Beyond which I realized that chasing profiles was not the way to make the best beer, that most profiles were bogus etc. But 5.2 still sells like hotcakes so I suppose AJ's water salts might have sold.

A big problem in addition to finding realizable profiles (many of the popular ones aren't) is that most water contains calcium bicarbonate and I can't buy calcium bicarbonate. The only way to properly simulate such water is to add calcium carbonate and bubble CO2 through it. Few would be customers would be willing to do that (and I don't blame them as it's a waste of time in general). If you take out the calcium carbonate you can't get a good match because you aren't doing what nature did. Bottom line - it's not practical.
Surely there is some payoff for modding your water chemistry or there would be no threads on it. If it's not practical and people don't do it, that's one thing but people DO do it. So at least approximate what they do for an individual style based on RO water as a starting point.

Food grade packaging and inspection is a poor excuse for not doing somthing worth while. Upholding standards and passing inspections can't be difficult if your following GMP's
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Old 03-05-2012, 11:28 PM   #7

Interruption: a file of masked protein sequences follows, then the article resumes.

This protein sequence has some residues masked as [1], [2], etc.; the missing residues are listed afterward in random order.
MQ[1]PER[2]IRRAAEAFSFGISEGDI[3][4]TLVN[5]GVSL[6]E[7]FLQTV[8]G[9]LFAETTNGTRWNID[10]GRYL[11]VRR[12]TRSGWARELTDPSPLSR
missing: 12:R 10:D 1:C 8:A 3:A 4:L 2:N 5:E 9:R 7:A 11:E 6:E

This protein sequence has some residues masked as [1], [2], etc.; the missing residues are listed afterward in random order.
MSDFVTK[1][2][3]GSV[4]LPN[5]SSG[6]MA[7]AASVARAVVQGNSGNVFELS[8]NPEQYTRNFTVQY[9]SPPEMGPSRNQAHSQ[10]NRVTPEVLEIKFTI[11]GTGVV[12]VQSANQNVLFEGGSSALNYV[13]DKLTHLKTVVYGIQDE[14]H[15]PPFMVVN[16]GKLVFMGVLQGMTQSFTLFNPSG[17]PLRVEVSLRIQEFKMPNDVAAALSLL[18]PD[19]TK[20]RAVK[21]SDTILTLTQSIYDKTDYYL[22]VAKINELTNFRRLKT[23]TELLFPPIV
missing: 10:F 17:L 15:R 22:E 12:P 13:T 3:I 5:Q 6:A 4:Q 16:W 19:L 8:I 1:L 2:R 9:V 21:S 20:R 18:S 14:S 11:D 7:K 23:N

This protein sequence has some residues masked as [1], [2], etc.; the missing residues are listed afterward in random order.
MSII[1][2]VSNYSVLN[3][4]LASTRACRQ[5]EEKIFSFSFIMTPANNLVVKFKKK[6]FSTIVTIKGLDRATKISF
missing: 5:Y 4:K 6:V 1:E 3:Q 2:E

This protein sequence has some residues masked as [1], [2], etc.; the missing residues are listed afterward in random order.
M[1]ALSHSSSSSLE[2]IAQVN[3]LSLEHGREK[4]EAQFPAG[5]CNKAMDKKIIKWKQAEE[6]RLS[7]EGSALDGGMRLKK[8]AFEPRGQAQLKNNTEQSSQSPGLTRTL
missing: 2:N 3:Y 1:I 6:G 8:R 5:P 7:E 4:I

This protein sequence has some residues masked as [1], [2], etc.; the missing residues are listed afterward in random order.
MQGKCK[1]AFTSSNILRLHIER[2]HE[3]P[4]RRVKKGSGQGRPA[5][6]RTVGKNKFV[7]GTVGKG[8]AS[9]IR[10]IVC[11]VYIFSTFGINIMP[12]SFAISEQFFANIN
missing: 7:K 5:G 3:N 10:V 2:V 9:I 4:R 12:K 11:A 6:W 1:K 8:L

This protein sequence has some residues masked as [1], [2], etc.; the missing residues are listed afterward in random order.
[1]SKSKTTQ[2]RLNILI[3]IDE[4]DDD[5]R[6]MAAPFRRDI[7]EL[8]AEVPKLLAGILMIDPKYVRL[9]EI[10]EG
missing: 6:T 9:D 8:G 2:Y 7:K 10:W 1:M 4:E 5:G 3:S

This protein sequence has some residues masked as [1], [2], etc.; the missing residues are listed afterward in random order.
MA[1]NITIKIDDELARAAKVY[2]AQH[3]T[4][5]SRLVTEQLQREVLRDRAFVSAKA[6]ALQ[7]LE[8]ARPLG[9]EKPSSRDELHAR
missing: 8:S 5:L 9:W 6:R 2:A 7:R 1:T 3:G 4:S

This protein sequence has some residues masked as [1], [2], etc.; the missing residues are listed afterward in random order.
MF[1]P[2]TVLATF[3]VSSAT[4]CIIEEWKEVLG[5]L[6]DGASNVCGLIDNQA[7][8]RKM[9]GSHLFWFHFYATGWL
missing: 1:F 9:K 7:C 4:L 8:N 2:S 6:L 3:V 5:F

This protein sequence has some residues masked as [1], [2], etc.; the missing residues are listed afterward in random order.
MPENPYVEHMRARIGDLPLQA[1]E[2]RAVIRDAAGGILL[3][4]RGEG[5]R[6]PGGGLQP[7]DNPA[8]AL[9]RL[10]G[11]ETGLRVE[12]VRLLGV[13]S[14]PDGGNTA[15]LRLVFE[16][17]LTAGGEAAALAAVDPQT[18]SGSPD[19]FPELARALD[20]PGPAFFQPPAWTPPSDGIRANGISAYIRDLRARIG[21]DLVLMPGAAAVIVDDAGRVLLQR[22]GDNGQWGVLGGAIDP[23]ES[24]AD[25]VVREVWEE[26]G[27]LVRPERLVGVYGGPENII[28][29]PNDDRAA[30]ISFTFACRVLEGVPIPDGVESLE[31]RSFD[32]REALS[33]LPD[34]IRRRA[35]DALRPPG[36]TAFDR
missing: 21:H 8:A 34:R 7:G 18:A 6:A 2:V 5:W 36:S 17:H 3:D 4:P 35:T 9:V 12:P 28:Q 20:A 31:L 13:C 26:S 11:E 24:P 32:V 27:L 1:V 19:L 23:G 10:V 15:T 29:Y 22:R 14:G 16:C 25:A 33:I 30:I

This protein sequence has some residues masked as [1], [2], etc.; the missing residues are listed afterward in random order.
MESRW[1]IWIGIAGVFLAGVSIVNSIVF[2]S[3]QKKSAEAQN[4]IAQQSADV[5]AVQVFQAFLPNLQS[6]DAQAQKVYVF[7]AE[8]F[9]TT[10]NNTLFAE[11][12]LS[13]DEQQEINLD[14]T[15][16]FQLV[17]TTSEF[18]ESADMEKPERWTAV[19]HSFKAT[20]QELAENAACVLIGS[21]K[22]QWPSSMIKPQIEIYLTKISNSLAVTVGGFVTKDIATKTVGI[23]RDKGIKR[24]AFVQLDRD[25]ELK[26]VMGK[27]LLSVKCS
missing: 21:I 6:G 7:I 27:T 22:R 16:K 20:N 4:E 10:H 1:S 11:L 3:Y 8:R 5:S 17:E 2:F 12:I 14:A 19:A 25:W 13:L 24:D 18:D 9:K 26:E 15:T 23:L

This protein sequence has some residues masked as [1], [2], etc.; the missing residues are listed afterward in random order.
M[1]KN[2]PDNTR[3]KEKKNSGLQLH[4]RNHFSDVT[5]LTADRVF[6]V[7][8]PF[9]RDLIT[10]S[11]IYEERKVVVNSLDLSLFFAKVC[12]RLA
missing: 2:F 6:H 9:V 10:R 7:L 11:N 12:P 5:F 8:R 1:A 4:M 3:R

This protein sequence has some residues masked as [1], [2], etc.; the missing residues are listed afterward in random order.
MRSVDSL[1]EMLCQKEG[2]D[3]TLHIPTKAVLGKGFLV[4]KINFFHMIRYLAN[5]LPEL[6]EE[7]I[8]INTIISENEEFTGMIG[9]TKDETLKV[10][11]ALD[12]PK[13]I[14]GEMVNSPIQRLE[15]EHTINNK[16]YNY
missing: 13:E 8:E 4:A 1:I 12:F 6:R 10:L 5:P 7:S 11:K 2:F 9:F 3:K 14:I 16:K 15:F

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Quote:
Originally Posted by Brewskii View Post
Surely there is some payoff for modding your water chemistry or there would be no threads on it. If it's not practical and people don't do it, that's one thing but people DO do it. So at least approximate what they do for an individual style based on RO water as a starting point.
There is lots of payoff in modeling water chemistry. I've done more of it than the average Joe and I have learned a heck of a lot of chemistry from doing it. But it really isn't the path to the best beer. That comes from using the lowest mineral water possible, dosing it with minerals which give it the general character of the water with which the target beer was brewed, using acid to control mash pH, upping the chloride a bit for mellowness and tweaking the stylistic ions for best taste.

It's not really practical but people do do it. "Wine in made by farmers, beer is made by engineers". This is the sort of things engineers do.

I still love the modeling and one of the main reasons I haunt this site is so that I can run my model against peoples' questions. Love the one's that say here's a profile how do I synthesize it to which I answer 'It's a waste of time but here's how you do it.' I don't do it in my own brewing.



Quote:
Originally Posted by Brewskii View Post
Food grade packaging and inspection is a poor excuse for not doing somthing worth while. Upholding standards and passing inspections can't be difficult if your following GMP's
That's true. Back in the days when I first had the idea, RO was not widely available and that, of course, was a major detractor from the scheme's feasibilty. Now that RO is, I have rethought the problem and concluded that there really are better ways to better beer. I still encourage people to learn the chemistry though and the modeling can be a big part of that. Writing the 6 equations that describe the carbonate system will not give you nearly as much insight as putting together a spreadsheet that solves those 6 equations and into which you can plug numbers.